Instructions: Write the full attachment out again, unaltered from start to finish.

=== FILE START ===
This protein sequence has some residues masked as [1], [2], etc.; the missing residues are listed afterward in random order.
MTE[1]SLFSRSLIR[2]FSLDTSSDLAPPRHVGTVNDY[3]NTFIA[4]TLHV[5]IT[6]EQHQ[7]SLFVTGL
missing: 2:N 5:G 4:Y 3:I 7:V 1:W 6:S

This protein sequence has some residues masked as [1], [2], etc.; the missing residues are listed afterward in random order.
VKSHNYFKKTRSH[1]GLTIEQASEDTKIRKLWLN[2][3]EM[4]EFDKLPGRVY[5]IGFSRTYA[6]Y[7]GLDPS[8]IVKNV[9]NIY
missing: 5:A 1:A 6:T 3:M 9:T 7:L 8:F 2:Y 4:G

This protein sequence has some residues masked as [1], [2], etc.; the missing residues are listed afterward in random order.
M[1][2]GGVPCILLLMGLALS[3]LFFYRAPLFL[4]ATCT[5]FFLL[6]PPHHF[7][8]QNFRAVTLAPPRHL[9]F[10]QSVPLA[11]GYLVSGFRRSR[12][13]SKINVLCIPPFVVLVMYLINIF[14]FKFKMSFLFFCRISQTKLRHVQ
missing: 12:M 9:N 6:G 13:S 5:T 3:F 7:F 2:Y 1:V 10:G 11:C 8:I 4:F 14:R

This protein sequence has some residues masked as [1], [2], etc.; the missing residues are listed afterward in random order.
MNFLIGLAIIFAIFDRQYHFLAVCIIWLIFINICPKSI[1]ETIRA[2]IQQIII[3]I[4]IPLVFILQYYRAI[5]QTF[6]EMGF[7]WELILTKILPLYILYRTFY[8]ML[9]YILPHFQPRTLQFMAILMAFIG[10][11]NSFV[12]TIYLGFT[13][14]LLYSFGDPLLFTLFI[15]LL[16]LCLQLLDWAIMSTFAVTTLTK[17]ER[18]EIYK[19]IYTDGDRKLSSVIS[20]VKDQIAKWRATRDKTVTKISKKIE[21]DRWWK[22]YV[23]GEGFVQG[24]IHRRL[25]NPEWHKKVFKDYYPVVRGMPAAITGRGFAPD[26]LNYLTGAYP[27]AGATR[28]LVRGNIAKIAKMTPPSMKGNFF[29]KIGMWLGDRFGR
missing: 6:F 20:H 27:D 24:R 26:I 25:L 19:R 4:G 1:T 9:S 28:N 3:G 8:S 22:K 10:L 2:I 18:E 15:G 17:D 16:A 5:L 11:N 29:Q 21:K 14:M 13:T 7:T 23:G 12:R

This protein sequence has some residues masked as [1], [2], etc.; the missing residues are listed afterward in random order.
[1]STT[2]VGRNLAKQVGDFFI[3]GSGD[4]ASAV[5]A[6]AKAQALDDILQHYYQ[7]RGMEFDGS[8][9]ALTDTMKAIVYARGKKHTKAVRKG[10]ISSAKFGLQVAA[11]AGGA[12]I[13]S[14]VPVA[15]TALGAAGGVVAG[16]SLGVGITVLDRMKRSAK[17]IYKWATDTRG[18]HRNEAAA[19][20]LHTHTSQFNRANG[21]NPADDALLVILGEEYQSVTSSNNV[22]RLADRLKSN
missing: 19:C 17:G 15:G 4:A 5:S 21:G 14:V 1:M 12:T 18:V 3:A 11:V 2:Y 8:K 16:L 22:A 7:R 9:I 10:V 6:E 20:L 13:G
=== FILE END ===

This protein sequence has some residues masked as [1], [2], etc.; the missing residues are listed afterward in random order.
MTE[1]SLFSRSLIR[2]FSLDTSSDLAPPRHVGTVNDY[3]NTFIA[4]TLHV[5]IT[6]EQHQ[7]SLFVTGL
missing: 2:N 5:G 4:Y 3:I 7:V 1:W 6:S

This protein sequence has some residues masked as [1], [2], etc.; the missing residues are listed afterward in random order.
VKSHNYFKKTRSH[1]GLTIEQASEDTKIRKLWLN[2][3]EM[4]EFDKLPGRVY[5]IGFSRTYA[6]Y[7]GLDPS[8]IVKNV[9]NIY
missing: 5:A 1:A 6:T 3:M 9:T 7:L 8:F 2:Y 4:G

This protein sequence has some residues masked as [1], [2], etc.; the missing residues are listed afterward in random order.
M[1][2]GGVPCILLLMGLALS[3]LFFYRAPLFL[4]ATCT[5]FFLL[6]PPHHF[7][8]QNFRAVTLAPPRHL[9]F[10]QSVPLA[11]GYLVSGFRRSR[12][13]SKINVLCIPPFVVLVMYLINIF[14]FKFKMSFLFFCRISQTKLRHVQ
missing: 12:M 9:N 6:G 13:S 5:T 3:F 7:F 2:Y 1:V 10:G 11:C 8:I 4:F 14:R

This protein sequence has some residues masked as [1], [2], etc.; the missing residues are listed afterward in random order.
MNFLIGLAIIFAIFDRQYHFLAVCIIWLIFINICPKSI[1]ETIRA[2]IQQIII[3]I[4]IPLVFILQYYRAI[5]QTF[6]EMGF[7]WELILTKILPLYILYRTFY[8]ML[9]YILPHFQPRTLQFMAILMAFIG[10][11]NSFV[12]TIYLGFT[13][14]LLYSFGDPLLFTLFI[15]LL[16]LCLQLLDWAIMSTFAVTTLTK[17]ER[18]EIYK[19]IYTDGDRKLSSVIS[20]VKDQIAKWRATRDKTVTKISKKIE[21]DRWWK[22]YV[23]GEGFVQG[24]IHRRL[25]NPEWHKKVFKDYYPVVRGMPAAITGRGFAPD[26]LNYLTGAYP[27]AGATR[28]LVRGNIAKIAKMTPPSMKGNFF[29]KIGMWLGDRFGR
missing: 6:F 20:H 27:D 24:R 26:I 25:L 19:R 4:G 1:T 9:S 28:N 3:G 8:S 22:K 10:L 2:I 18:E 15:G 17:D 16:A 5:L 11:N 29:Q 21:K 14:M 13:T 7:T 23:G 12:R

This protein sequence has some residues masked as [1], [2], etc.; the missing residues are listed afterward in random order.
[1]STT[2]VGRNLAKQVGDFFI[3]GSGD[4]ASAV[5]A[6]AKAQALDDILQHYYQ[7]RGMEFDGS[8][9]ALTDTMKAIVYARGKKHTKAVRKG[10]ISSAKFGLQVAA[11]AGGA[12]I[13]S[14]VPVA[15]TALGAAGGVVAG[16]SLGVGITVLDRMKRSAK[17]IYKWATDTRG[18]HRNEAAA[19][20]LHTHTSQFNRANG[21]NPADDALLVILGEEYQSVTSSNNV[22]RLADRLKSN
missing: 19:C 17:G 15:G 4:A 5:S 21:G 14:V 1:M 12:T 18:V 3:A 11:V 2:Y 8:K 16:L 22:A 7:R 9:I 10:V 6:E 20:L 13:G